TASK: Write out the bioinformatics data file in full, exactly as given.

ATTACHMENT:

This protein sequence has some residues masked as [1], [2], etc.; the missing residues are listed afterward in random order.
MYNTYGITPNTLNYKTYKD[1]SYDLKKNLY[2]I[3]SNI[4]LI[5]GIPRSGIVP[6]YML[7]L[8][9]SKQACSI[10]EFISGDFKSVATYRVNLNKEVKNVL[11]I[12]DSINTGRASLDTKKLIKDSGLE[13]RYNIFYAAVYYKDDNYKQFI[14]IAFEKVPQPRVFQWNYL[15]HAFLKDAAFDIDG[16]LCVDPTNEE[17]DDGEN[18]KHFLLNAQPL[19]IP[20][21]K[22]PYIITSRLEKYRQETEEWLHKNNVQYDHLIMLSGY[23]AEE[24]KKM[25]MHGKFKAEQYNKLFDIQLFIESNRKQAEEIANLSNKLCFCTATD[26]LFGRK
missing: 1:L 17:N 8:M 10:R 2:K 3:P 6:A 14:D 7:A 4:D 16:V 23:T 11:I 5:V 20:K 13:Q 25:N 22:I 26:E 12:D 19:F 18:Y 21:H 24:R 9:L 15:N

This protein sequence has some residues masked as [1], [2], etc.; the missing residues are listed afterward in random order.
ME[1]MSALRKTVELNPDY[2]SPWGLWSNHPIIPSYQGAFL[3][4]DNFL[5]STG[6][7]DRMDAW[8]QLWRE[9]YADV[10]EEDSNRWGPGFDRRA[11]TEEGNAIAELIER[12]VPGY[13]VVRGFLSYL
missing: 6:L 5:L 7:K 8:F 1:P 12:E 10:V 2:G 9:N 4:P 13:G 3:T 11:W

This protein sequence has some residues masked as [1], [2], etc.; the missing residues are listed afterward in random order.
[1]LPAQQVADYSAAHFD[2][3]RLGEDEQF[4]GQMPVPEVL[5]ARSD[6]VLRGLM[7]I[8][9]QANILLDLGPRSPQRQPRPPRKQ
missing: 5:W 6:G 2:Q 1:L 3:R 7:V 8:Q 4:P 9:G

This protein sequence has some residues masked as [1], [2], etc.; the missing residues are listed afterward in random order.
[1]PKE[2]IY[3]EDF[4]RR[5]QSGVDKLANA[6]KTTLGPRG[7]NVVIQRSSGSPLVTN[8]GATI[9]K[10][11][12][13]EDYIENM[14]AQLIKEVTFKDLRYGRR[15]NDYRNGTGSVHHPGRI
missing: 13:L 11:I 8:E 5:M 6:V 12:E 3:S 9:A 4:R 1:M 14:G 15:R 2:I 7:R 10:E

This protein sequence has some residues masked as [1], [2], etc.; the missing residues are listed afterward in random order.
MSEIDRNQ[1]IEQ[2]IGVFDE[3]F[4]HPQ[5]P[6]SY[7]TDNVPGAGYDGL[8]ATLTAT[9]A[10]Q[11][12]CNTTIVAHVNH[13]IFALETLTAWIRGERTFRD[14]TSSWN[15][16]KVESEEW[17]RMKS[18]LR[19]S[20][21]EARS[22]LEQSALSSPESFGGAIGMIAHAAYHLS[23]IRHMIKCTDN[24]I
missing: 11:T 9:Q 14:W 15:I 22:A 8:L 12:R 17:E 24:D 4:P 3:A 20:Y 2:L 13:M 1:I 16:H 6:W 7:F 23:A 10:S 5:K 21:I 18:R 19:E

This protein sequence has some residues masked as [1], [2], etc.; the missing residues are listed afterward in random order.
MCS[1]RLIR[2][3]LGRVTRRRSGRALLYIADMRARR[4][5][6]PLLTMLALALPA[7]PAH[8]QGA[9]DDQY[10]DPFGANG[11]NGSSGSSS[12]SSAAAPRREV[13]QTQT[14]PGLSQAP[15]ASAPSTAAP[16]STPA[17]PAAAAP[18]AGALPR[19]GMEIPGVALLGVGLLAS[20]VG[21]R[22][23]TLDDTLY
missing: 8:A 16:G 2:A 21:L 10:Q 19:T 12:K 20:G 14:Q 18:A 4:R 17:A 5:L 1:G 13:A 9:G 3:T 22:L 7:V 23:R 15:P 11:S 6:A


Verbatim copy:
This protein sequence has some residues masked as [1], [2], etc.; the missing residues are listed afterward in random order.
MYNTYGITPNTLNYKTYKD[1]SYDLKKNLY[2]I[3]SNI[4]LI[5]GIPRSGIVP[6]YML[7]L[8][9]SKQACSI[10]EFISGDFKSVATYRVNLNKEVKNVL[11]I[12]DSINTGRASLDTKKLIKDSGLE[13]RYNIFYAAVYYKDDNYKQFI[14]IAFEKVPQPRVFQWNYL[15]HAFLKDAAFDIDG[16]LCVDPTNEE[17]DDGEN[18]KHFLLNAQPL[19]IP[20][21]K[22]PYIITSRLEKYRQETEEWLHKNNVQYDHLIMLSGY[23]AEE[24]KKM[25]MHGKFKAEQYNKLFDIQLFIESNRKQAEEIANLSNKLCFCTATD[26]LFGRK
missing: 1:L 17:N 8:M 10:R 2:K 3:P 6:A 14:D 7:A 4:D 16:V 23:T 11:I 5:V 20:K 13:Q 25:N 22:I 26:E 12:D 19:F 18:Y 21:H 24:R 9:L 15:N

This protein sequence has some residues masked as [1], [2], etc.; the missing residues are listed afterward in random order.
ME[1]MSALRKTVELNPDY[2]SPWGLWSNHPIIPSYQGAFL[3][4]DNFL[5]STG[6][7]DRMDAW[8]QLWRE[9]YADV[10]EEDSNRWGPGFDRRA[11]TEEGNAIAELIER[12]VPGY[13]VVRGFLSYL
missing: 6:L 5:L 7:K 8:F 1:P 12:E 10:V 2:G 9:N 4:P 13:G 3:T 11:W

This protein sequence has some residues masked as [1], [2], etc.; the missing residues are listed afterward in random order.
[1]LPAQQVADYSAAHFD[2][3]RLGEDEQF[4]GQMPVPEVL[5]ARSD[6]VLRGLM[7]I[8][9]QANILLDLGPRSPQRQPRPPRKQ
missing: 5:W 6:G 2:Q 1:L 3:R 7:V 8:Q 4:P 9:G

This protein sequence has some residues masked as [1], [2], etc.; the missing residues are listed afterward in random order.
[1]PKE[2]IY[3]EDF[4]RR[5]QSGVDKLANA[6]KTTLGPRG[7]NVVIQRSSGSPLVTN[8]GATI[9]K[10][11][12][13]EDYIENM[14]AQLIKEVTFKDLRYGRR[15]NDYRNGTGSVHHPGRI
missing: 13:L 11:I 8:E 5:M 6:V 12:E 3:S 9:A 4:R 1:M 14:G 15:R 2:I 7:R 10:E

This protein sequence has some residues masked as [1], [2], etc.; the missing residues are listed afterward in random order.
MSEIDRNQ[1]IEQ[2]IGVFDE[3]F[4]HPQ[5]P[6]SY[7]TDNVPGAGYDGL[8]ATLTAT[9]A[10]Q[11][12]CNTTIVAHVNH[13]IFALETLTAWIRGERTFRD[14]TSSWN[15][16]KVESEEW[17]RMKS[18]LR[19]S[20][21]EARS[22]LEQSALSSPESFGGAIGMIAHAAYHLS[23]IRHMIKCTDN[24]I
missing: 11:T 9:Q 14:W 15:I 22:A 8:L 12:R 17:E 24:D 4:P 3:A 20:Y 2:L 13:M 1:I 16:H 6:W 7:F 23:A 10:S 5:K 21:I 18:R 19:E

This protein sequence has some residues masked as [1], [2], etc.; the missing residues are listed afterward in random order.
MCS[1]RLIR[2][3]LGRVTRRRSGRALLYIADMRARR[4][5][6]PLLTMLALALPA[7]PAH[8]QGA[9]DDQY[10]DPFGANG[11]NGSSGSSS[12]SSAAAPRREV[13]QTQT[14]PGLSQAP[15]ASAPSTAAP[16]STPA[17]PAAAAP[18]AGALPR[19]GMEIPGVALLGVGLLAS[20]VG[21]R[22][23]TLDDTLY
missing: 8:A 16:G 2:A 21:L 10:Q 19:T 12:K 20:G 14:Q 18:A 4:R 17:A 5:L 1:G 13:A 9:G 3:T 22:L 7:V 23:R 15:P 11:S 6:A